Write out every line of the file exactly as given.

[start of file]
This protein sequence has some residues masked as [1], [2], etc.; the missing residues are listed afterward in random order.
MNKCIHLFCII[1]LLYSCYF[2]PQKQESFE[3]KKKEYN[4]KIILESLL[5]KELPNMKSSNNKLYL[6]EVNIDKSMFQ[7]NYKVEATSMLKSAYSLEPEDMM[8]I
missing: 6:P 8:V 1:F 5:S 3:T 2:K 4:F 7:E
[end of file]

This protein sequence has some residues masked as [1], [2], etc.; the missing residues are listed afterward in random order.
MNKCIHLFCII[1]LLYSCYF[2]PQKQESFE[3]KKKEYN[4]KIILESLL[5]KELPNMKSSNNKLYL[6]EVNIDKSMFQ[7]NYKVEATSMLKSAYSLEPEDMM[8]I
missing: 6:P 8:V 1:F 5:S 3:T 2:K 4:F 7:E